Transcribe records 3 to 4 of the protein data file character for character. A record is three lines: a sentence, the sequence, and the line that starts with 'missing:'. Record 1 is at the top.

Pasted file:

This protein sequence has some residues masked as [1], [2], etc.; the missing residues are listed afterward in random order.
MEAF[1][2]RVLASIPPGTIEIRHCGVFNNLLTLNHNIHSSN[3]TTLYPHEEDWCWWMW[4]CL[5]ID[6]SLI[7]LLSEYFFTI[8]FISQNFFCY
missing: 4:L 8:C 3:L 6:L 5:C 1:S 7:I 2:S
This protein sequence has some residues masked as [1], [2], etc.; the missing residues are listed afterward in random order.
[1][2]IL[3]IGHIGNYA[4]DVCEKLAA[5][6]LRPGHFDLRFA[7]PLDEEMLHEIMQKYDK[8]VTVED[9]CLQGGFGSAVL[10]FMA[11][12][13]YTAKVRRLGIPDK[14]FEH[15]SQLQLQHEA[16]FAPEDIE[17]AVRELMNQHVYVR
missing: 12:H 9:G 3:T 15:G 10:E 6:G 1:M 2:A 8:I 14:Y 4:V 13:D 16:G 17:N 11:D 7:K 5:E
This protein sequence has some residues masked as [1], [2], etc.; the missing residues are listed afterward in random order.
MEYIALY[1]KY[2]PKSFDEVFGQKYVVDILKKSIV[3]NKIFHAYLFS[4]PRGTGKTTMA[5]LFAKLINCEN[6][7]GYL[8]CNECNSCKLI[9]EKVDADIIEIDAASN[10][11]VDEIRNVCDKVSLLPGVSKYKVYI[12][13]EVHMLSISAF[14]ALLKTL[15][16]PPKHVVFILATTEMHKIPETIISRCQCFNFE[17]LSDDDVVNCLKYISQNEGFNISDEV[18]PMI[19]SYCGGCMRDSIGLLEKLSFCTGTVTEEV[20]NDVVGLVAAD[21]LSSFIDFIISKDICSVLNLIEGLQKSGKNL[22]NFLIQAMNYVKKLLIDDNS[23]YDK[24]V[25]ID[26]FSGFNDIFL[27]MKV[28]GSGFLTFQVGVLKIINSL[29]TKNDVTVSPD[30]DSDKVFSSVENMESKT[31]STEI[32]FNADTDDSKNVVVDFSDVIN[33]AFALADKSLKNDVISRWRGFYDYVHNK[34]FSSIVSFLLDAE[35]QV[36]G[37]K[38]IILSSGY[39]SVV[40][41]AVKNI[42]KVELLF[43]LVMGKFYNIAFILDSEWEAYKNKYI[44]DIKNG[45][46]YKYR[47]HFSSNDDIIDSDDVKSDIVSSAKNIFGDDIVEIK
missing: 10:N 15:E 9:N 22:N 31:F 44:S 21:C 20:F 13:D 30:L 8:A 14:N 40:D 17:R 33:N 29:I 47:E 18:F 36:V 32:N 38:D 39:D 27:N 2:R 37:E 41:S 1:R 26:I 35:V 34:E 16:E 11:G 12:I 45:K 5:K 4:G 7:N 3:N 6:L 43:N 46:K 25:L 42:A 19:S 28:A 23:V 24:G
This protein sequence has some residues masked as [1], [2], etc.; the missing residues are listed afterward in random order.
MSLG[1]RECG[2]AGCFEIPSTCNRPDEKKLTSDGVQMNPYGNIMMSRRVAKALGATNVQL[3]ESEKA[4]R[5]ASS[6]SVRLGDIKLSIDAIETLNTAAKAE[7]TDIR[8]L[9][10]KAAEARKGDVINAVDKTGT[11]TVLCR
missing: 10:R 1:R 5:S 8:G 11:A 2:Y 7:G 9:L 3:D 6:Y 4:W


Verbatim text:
This protein sequence has some residues masked as [1], [2], etc.; the missing residues are listed afterward in random order.
MEYIALY[1]KY[2]PKSFDEVFGQKYVVDILKKSIV[3]NKIFHAYLFS[4]PRGTGKTTMA[5]LFAKLINCEN[6][7]GYL[8]CNECNSCKLI[9]EKVDADIIEIDAASN[10][11]VDEIRNVCDKVSLLPGVSKYKVYI[12][13]EVHMLSISAF[14]ALLKTL[15][16]PPKHVVFILATTEMHKIPETIISRCQCFNFE[17]LSDDDVVNCLKYISQNEGFNISDEV[18]PMI[19]SYCGGCMRDSIGLLEKLSFCTGTVTEEV[20]NDVVGLVAAD[21]LSSFIDFIISKDICSVLNLIEGLQKSGKNL[22]NFLIQAMNYVKKLLIDDNS[23]YDK[24]V[25]ID[26]FSGFNDIFL[27]MKV[28]GSGFLTFQVGVLKIINSL[29]TKNDVTVSPD[30]DSDKVFSSVENMESKT[31]STEI[32]FNADTDDSKNVVVDFSDVIN[33]AFALADKSLKNDVISRWRGFYDYVHNK[34]FSSIVSFLLDAE[35]QV[36]G[37]K[38]IILSSGY[39]SVV[40][41]AVKNI[42]KVELLF[43]LVMGKFYNIAFILDSEWEAYKNKYI[44]DIKNG[45][46]YKYR[47]HFSSNDDIIDSDDVKSDIVSSAKNIFGDDIVEIK
missing: 10:N 15:E 9:N 22:N 31:F 44:S 21:C 20:F 13:D 30:L 8:A 14:N 40:D 17:R 33:N 29:I 47:E 18:F 36:V 32:N 38:D 39:D 27:N 2:R 37:E 41:S 1:R 26:I 35:V 34:E 16:E 11:G 12:I 45:K 5:K 4:G 7:N 3:N 6:L 43:N 46:K 25:L 42:A 19:S 28:A 23:V 24:G
This protein sequence has some residues masked as [1], [2], etc.; the missing residues are listed afterward in random order.
MSLG[1]RECG[2]AGCFEIPSTCNRPDEKKLTSDGVQMNPYGNIMMSRRVAKALGATNVQL[3]ESEKA[4]R[5]ASS[6]SVRLGDIKLSIDAIETLNTAAKAE[7]TDIR[8]L[9][10]KAAEARKGDVINAVDKTGT[11]TVLCR
missing: 10:R 1:R 5:S 8:G 11:A 2:Y 7:G 9:L 3:D 6:Y 4:W